# Coeficient Decomposition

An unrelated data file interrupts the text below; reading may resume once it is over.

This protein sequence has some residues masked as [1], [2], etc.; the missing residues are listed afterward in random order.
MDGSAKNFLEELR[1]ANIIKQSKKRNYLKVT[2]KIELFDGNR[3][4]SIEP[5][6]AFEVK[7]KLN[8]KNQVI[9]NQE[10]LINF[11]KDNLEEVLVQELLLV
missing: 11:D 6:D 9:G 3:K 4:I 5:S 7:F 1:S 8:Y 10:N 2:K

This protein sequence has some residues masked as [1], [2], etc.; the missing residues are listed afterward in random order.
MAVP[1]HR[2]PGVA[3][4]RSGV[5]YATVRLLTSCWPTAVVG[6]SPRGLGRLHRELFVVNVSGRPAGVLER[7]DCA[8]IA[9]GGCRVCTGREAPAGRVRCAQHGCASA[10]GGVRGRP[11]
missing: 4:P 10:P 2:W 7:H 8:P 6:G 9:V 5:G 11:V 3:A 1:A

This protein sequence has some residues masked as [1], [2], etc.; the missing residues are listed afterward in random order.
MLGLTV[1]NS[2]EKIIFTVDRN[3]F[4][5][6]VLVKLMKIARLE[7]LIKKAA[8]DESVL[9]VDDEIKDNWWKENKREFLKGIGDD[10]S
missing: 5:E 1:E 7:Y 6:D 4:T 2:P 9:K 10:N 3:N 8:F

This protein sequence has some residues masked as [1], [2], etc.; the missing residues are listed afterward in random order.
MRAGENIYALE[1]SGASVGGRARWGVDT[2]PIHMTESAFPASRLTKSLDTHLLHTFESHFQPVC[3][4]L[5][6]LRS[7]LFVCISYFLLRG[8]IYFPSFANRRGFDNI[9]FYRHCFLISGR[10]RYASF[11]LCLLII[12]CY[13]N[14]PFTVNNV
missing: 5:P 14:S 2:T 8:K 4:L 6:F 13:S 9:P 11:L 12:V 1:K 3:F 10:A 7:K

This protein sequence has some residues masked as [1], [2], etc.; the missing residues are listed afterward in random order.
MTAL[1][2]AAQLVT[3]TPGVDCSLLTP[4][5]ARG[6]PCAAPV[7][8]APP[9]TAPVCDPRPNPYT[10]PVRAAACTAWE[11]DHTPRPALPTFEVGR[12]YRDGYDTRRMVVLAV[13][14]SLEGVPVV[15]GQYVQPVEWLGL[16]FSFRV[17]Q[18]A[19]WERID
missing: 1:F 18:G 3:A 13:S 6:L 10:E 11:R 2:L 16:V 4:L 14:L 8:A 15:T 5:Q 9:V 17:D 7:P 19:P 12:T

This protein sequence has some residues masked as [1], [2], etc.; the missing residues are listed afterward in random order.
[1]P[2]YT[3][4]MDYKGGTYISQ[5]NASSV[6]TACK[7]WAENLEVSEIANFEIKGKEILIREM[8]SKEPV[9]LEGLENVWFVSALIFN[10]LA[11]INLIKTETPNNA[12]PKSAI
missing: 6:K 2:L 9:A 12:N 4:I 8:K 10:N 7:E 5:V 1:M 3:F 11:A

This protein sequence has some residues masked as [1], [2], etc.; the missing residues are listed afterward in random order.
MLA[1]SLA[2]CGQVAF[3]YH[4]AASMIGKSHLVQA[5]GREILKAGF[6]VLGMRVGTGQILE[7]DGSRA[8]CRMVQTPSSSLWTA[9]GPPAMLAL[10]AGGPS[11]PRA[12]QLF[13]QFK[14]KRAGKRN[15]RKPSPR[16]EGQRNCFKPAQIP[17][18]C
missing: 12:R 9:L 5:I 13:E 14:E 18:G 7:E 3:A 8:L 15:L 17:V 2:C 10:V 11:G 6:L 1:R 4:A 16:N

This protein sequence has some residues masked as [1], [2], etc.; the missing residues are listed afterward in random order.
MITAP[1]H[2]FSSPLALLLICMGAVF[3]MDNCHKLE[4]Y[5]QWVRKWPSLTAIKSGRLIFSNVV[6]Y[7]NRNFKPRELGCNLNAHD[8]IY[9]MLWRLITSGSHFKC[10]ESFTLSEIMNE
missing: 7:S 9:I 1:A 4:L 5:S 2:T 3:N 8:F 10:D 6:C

5.16 Likelihood Ratio Test In the previous section we described the t-test as the standard method to test a hypothesis on a single coe¢ cient in a regression. In many contexts, however, we want to simultaneously assess a set of coe¢ cients. In the normal regression model, this can be done by an F test, which can be derived from the likelihood ratio test. Partition the regressors as xi = (x 0 1i ; x 0 2i ) and similarly partition the coe¢ cient vector as = ( 0 1 ; 0 2 ) 0 . Then the regression model can be written as yi = x 0 1i1 + x 0 2i2 + ei : (5.18) Let k = dim(xi), k1 = dim(x1i), and q = dim(x2i), so that k = k1 + q. Partition the variables so that the hypothesis is that the second set of coe¢ cients are zero, or H0 : 2 = 0: (5.19) If H0 is true, then the regressors x2i can be omitted from the regression. In this case we can write (5.18) as yi = x 0 1i1 + ei : (5.20) We call (5.20) the null model. The alternative hypothesis is that at least one element of 2 is non-zero and is written as H1 : 2 6= 0: When models are estimated by maximum likelihood, a well-accepted testing procedure is to reject H0 in favor of H1 for large values of the Likelihood Ratio ñ the ratio of the maximized likelihood function under H1 and H0, respectively. We now construct this statistic in the normal regression model. Recall from (5.9) that the maximized log-likelihood equals log L(b; b 2 ) = n 2 log 2b 2 CHAPTER 5. NORMAL REGRESSION AND MAXIMUM LIKELIHOOD 162 We similarly need to calculate the maximized log-likelihood for the constrained model (5.20). By the same steps for derivation of the unconstrained MLE, we can Önd that the MLE for (5.20) is OLS of yi on x1i . We can write this estimator as e 1 = X0 1X1 1 X0 1y with residual eei = yi x 0 1ie 1 and error variance estimate e 2 = 1 n Xn i=1 ee 2 i : We use the tildes ì~î rather than the hats ì^î above the constrained estimates to distinguish them from the unconstrained estimates. You can calculate similar to (5.9) that the maximized constrained log-likelihood is log L(e 1 ; e 2 ) = n 2 log 2e 2 n 2 : A classic testing procedure is to reject H0 for large values of the ratio of the maximized likelihoods. Equivalently, the test rejects H0 for large values of twice the di§erence in the log-likelihood functions. (Multiplying the likelihood di§erence by two turns out to be a useful scaling.) This equals LR = 2 n 2 log 2b 2 n 2 n 2 log 2e 2 n 2 = n log e 2 b 2 : (5.21) The likelihood ratio test rejects for large values of LR, or equivalently (see Exercise 5.22), for large values of F = e 2 b 2 =q b 2=(n k) : (5.22) This is known as the F statistic for the test of hypothesis H0 against H1: To develop an appropriate critical value, we need the null distribution of F. Recall from (3.29) that nb 2 = e 0M e where M = In P with P = X (X0X) 1 X0 . Similarly, under H0, ne 2 = e 0M1e where M = In P 1 with P 1 = X1 (X0 1X1) 1 X0 1 . You can calculate that M1 M = P P 1 is idempotent with rank q. Furthermore, (M1 M)M = 0: It follows that e 0 (M1 M) e 2 q and is independent of e 0M e. Hence F = e 0 (M1 M) e=q e 0M e=(n k) 2 q=q 2 nk =(n k) Fq;nk an exact F distribution with degrees of freedom q and n k, respectively. Thus under H0, the F statistic has an exact F distribution. The critical values are selected from the upper tail of the F distribution. For a given signiÖcance level (typically = 0:05) we select the critical value c so that P (Fq;nk c) = . (For example, in MATLAB the expression is finv(1-,q,n-k).) The test rejects H0 in favor of H1 if F > c and does not reject H0 otherwise. The p-value of the test is p = 1 Gq;nk (F) where Gq;nk (u) is the Fq;nk distribution function. (In MATLAB, the p-value is computed as 1-fcdf(f,q,n-k).) It is equivalent to reject H0 if F > c or p < . In Stata, the command to test multiple coe¢ cients takes the form ëtest X1 X2íwhere X1 and X2 are the names of the variables whose coe¢ cients are tested. Stata then reports the F statistic for the hypothesis that the coe¢ cients are jointly zero along with the p-value c